Review: The Winter’s Tale

1 year ago
Diana Hodgetts

The most recent imagining of Shakespeare’s The Winter’s Tale takes place at La Mama Theatre, the result of a collaboration between Hong Kong’s Shax Theatre Group and La Trobe Student Theatre.

For those not familiar with the piece, it centres on King Leontes and his relationship with his wife Hermione, and his best friend Polixenes. Early in the story, he accuses them both of adultery. He throws a pregnant Hermione into prison while Polixenes escapes to his own kingdom. Hermione gives birth, and although his aides try to persuade him otherwise, he remains convinced that the daughter is not his. After Leontes exiles the newborn child, he finds himself alone, but the second act offers him a chance at redemption.

By and large, this work stays true to the original work, although directors Bob Pavlich and Rosalind Wong added a few modern interpretations.

According to the program, Leonte’s palace is situated in colonial Hong Kong while Polixenes hails from 1970s Australia. However, with minimal sets and props to distinguish these worlds from each other, this production maintains a strong connection with the original material.

This production is stripped back, with little to no stage effects beyond simple but effective lighting. This allows the actors space to shine, with very little to distract from their craft. This is a young group of actors who have only been working together for a few months and under difficult circumstances. Their initial rehearsals in Hong Kong were cut short due to precautions to prevent the spread of the coronavirus but it’s clear that the group has made the most of the time they had to work together.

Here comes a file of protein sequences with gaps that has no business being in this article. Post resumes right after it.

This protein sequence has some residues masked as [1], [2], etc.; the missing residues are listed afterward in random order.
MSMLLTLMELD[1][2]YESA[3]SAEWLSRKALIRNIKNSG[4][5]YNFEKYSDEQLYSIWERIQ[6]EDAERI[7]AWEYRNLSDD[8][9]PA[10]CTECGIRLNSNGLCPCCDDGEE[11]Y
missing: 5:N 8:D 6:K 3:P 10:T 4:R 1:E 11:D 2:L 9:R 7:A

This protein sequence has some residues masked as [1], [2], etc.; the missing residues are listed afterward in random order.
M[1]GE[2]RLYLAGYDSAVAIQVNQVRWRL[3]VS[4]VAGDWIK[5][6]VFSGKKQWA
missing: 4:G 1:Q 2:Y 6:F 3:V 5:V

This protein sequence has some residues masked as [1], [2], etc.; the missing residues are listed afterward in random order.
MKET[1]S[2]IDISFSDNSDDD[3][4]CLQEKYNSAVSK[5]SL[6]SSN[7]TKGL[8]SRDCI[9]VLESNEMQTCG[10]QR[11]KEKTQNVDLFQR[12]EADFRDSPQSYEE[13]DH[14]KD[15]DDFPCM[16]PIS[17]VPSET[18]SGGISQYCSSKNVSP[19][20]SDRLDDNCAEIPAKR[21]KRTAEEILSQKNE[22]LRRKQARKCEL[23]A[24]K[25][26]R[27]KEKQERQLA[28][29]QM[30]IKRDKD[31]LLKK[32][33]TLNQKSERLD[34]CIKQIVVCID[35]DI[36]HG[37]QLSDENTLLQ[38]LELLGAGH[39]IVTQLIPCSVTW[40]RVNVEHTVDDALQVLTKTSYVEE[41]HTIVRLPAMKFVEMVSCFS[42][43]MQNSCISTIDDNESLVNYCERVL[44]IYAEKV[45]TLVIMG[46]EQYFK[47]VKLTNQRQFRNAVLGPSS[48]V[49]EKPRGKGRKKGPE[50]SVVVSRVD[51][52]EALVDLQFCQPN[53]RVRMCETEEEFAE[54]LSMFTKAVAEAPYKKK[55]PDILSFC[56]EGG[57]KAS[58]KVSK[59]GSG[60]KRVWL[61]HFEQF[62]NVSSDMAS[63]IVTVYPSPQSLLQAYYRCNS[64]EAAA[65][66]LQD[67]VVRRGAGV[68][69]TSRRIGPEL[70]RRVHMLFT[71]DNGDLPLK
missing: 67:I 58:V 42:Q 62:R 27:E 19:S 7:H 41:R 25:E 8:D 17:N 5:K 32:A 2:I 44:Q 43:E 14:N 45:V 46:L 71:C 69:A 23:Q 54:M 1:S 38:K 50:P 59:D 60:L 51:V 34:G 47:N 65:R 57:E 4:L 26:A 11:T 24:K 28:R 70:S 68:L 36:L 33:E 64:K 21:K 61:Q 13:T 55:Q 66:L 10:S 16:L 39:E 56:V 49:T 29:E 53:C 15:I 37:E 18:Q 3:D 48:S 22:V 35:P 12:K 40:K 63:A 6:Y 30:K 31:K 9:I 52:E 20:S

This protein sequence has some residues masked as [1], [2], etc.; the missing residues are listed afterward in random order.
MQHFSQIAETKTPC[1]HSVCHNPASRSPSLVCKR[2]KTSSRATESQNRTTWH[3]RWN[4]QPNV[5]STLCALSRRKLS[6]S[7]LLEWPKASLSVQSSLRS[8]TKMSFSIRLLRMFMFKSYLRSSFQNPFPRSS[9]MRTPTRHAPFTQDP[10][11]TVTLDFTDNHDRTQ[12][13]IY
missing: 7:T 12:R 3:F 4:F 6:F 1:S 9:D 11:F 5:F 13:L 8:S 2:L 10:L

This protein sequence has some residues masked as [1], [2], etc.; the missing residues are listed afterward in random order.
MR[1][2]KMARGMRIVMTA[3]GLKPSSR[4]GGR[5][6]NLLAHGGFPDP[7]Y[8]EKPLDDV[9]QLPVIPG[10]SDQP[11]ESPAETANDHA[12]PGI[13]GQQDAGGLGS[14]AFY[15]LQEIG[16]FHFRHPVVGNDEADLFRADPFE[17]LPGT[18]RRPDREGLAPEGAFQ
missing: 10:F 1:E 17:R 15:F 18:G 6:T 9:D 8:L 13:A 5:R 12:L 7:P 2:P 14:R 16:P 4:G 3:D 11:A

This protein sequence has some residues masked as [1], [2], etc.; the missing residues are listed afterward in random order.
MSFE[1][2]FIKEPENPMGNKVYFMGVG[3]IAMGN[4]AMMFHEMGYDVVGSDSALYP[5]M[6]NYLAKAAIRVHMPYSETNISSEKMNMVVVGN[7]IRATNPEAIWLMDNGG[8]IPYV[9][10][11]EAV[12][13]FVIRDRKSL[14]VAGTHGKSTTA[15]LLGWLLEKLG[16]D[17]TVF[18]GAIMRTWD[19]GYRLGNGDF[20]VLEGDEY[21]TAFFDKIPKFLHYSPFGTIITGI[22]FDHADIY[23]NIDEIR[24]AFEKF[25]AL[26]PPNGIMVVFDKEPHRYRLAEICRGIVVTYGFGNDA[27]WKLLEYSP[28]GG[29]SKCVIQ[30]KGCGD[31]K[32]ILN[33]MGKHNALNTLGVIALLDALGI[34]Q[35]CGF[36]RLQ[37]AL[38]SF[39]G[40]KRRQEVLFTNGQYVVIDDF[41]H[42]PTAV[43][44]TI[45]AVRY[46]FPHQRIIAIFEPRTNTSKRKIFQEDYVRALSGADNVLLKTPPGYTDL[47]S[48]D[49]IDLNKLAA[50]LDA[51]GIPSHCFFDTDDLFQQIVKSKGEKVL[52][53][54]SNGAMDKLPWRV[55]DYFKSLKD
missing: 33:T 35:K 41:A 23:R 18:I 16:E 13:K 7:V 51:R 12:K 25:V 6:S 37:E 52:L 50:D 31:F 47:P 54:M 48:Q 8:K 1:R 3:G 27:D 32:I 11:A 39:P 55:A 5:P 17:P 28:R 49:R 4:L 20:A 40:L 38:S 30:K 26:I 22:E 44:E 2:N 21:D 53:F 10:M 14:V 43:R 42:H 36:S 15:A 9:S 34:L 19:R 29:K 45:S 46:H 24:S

Perhaps it shouldn’t be surprising that a cast as culturally diverse as this one brings a broad skillset to the production. Each cast member brings something unique to the table, injecting Shakespeare’s words with something new and unique.

Laksmi Ganapathy’s clowning experience sparks laughter throughout the second act. She brings strong physicality to her role, which is a delight to watch.

Evangeline Oster shines in the role of Paulina, the play’s conscience. Her fierce rebukes of King Leontes (Kevin Lorenzo Erodias De Guzman) invigorate the performance as the actress casts a powerful figure across the stage. It has to be said that opposite her, De Guzman matches her for intensity and clarity of intention at every beat.

The ensemble demonstrates that a production of this size and scale can make great use of a space like La Mama Courthouse. Not an inch of space is wasted. The cast make use alcoves in the wall, as well as the imagined space off stage to establish the enormity of  Leonte’s palace.

This charming production is engaging and at times hilarious. I’d recommend it to anyone who is interested in seeing a diverse group of actors shine.

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